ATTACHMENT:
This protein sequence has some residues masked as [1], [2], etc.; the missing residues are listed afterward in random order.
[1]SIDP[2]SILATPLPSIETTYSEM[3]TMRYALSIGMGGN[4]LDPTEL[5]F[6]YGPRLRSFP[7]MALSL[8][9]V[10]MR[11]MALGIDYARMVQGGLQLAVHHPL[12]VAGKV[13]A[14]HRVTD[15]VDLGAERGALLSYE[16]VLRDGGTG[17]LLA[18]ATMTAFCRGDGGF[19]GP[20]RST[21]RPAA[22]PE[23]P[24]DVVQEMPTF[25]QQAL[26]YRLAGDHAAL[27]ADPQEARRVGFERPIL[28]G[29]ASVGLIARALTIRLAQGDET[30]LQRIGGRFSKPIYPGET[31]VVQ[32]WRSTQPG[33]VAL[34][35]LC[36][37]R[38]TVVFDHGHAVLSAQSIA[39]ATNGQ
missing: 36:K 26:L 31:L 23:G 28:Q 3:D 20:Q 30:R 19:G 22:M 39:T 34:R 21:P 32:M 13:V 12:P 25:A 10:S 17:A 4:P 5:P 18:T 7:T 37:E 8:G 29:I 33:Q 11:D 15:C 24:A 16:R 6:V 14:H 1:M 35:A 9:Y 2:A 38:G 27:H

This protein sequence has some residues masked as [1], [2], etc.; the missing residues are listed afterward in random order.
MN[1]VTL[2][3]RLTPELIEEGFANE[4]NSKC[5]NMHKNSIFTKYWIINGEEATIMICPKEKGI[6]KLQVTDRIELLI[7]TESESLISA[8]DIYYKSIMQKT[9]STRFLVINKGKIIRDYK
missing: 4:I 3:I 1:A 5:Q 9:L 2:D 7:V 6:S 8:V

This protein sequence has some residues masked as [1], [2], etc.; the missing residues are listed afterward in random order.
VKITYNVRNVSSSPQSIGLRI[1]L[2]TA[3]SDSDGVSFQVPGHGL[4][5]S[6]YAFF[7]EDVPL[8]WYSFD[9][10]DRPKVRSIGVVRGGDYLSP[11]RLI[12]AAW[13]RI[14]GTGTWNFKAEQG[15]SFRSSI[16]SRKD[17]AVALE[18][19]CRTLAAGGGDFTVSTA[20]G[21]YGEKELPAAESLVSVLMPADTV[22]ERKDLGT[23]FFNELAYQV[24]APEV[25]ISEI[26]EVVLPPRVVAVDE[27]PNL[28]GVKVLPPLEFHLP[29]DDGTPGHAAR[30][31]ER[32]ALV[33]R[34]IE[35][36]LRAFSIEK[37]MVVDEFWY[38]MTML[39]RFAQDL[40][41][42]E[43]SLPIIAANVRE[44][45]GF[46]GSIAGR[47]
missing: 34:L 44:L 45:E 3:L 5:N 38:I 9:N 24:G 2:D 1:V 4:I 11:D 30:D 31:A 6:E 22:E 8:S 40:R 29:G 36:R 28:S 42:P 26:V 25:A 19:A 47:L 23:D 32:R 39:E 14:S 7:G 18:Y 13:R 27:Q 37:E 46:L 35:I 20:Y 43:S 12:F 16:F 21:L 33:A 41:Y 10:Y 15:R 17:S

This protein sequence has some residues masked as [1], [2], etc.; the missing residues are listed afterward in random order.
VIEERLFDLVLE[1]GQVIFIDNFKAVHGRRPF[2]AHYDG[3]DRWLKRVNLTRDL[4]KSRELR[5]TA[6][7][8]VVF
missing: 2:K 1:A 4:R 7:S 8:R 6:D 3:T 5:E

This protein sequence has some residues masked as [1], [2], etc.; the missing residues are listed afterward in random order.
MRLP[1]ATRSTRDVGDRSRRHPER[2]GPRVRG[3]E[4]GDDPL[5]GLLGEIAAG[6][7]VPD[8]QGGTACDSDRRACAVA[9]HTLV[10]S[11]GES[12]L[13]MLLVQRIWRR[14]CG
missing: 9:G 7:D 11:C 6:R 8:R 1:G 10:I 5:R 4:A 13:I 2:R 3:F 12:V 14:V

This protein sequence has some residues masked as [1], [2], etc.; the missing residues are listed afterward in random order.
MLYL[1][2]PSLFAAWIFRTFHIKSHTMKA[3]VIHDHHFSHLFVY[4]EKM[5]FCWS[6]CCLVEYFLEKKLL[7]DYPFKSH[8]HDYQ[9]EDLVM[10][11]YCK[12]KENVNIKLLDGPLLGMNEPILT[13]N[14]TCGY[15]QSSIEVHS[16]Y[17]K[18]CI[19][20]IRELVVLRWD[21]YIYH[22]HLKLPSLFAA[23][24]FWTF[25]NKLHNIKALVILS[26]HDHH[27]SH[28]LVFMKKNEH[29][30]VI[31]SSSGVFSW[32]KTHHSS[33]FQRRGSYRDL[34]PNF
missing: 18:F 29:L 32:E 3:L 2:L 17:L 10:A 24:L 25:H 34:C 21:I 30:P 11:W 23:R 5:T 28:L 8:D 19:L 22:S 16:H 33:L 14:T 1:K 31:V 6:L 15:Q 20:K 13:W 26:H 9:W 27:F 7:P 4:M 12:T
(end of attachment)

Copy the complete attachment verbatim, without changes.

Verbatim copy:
This protein sequence has some residues masked as [1], [2], etc.; the missing residues are listed afterward in random order.
[1]SIDP[2]SILATPLPSIETTYSEM[3]TMRYALSIGMGGN[4]LDPTEL[5]F[6]YGPRLRSFP[7]MALSL[8][9]V[10]MR[11]MALGIDYARMVQGGLQLAVHHPL[12]VAGKV[13]A[14]HRVTD[15]VDLGAERGALLSYE[16]VLRDGGTG[17]LLA[18]ATMTAFCRGDGGF[19]GP[20]RST[21]RPAA[22]PE[23]P[24]DVVQEMPTF[25]QQAL[26]YRLAGDHAAL[27]ADPQEARRVGFERPIL[28]G[29]ASVGLIARALTIRLAQGDET[30]LQRIGGRFSKPIYPGET[31]VVQ[32]WRSTQPG[33]VAL[34][35]LC[36][37]R[38]TVVFDHGHAVLSAQSIA[39]ATNGQ
missing: 36:K 26:L 31:L 23:G 28:Q 3:D 20:Q 30:R 19:G 22:M 39:T 34:R 21:P 32:M 13:V 12:P 25:A 10:S 17:A 4:P 5:P 18:T 7:T 37:E 8:G 29:I 33:Q 11:D 15:C 24:A 16:R 6:V 14:H 1:M 35:A 9:Y 2:A 38:G 27:H

This protein sequence has some residues masked as [1], [2], etc.; the missing residues are listed afterward in random order.
MN[1]VTL[2][3]RLTPELIEEGFANE[4]NSKC[5]NMHKNSIFTKYWIINGEEATIMICPKEKGI[6]KLQVTDRIELLI[7]TESESLISA[8]DIYYKSIMQKT[9]STRFLVINKGKIIRDYK
missing: 4:I 3:I 1:A 5:Q 9:L 2:D 7:V 6:S 8:V

This protein sequence has some residues masked as [1], [2], etc.; the missing residues are listed afterward in random order.
VKITYNVRNVSSSPQSIGLRI[1]L[2]TA[3]SDSDGVSFQVPGHGL[4][5]S[6]YAFF[7]EDVPL[8]WYSFD[9][10]DRPKVRSIGVVRGGDYLSP[11]RLI[12]AAW[13]RI[14]GTGTWNFKAEQG[15]SFRSSI[16]SRKD[17]AVALE[18][19]CRTLAAGGGDFTVSTA[20]G[21]YGEKELPAAESLVSVLMPADTV[22]ERKDLGT[23]FFNELAYQV[24]APEV[25]ISEI[26]EVVLPPRVVAVDE[27]PNL[28]GVKVLPPLEFHLP[29]DDGTPGHAAR[30][31]ER[32]ALV[33]R[34]IE[35][36]LRAFSIEK[37]MVVDEFWY[38]MTML[39]RFAQDL[40][41][42]E[43]SLPIIAANVRE[44][45]GF[46]GSIAGR[47]
missing: 34:L 44:L 45:E 3:L 5:N 38:I 9:N 24:G 2:D 1:V 4:I 11:D 30:D 31:A 6:E 22:E 8:S 40:R 29:G 36:R 28:S 42:P 26:V 25:A 19:A 47:L 23:D 32:R 39:E 14:S 7:G 18:Y 13:R 27:Q 37:E 46:L 35:I 20:Y 43:S 12:F 16:F 21:L 33:A 41:Y 10:Y 15:R 17:S

This protein sequence has some residues masked as [1], [2], etc.; the missing residues are listed afterward in random order.
VIEERLFDLVLE[1]GQVIFIDNFKAVHGRRPF[2]AHYDG[3]DRWLKRVNLTRDL[4]KSRELR[5]TA[6][7][8]VVF
missing: 2:K 1:A 4:R 7:S 8:R 6:D 3:T 5:E

This protein sequence has some residues masked as [1], [2], etc.; the missing residues are listed afterward in random order.
MRLP[1]ATRSTRDVGDRSRRHPER[2]GPRVRG[3]E[4]GDDPL[5]GLLGEIAAG[6][7]VPD[8]QGGTACDSDRRACAVA[9]HTLV[10]S[11]GES[12]L[13]MLLVQRIWRR[14]CG
missing: 9:G 7:D 11:C 6:R 8:R 1:G 10:I 5:R 4:A 13:I 2:R 3:F 12:V 14:V

This protein sequence has some residues masked as [1], [2], etc.; the missing residues are listed afterward in random order.
MLYL[1][2]PSLFAAWIFRTFHIKSHTMKA[3]VIHDHHFSHLFVY[4]EKM[5]FCWS[6]CCLVEYFLEKKLL[7]DYPFKSH[8]HDYQ[9]EDLVM[10][11]YCK[12]KENVNIKLLDGPLLGMNEPILT[13]N[14]TCGY[15]QSSIEVHS[16]Y[17]K[18]CI[19][20]IRELVVLRWD[21]YIYH[22]HLKLPSLFAA[23][24]FWTF[25]NKLHNIKALVILS[26]HDHH[27]SH[28]LVFMKKNEH[29][30]VI[31]SSSGVFSW[32]KTHHSS[33]FQRRGSYRDL[34]PNF
missing: 18:F 29:L 32:E 3:L 2:L 17:L 10:A 24:L 25:H 34:C 21:I 30:P 11:W 23:R 5:T 28:L 8:D 19:L 22:S 16:H 33:L 14:T 1:K 31:V 6:L 15:Q 20:K 13:W 26:H 9:W 27:F 7:P 4:M 12:T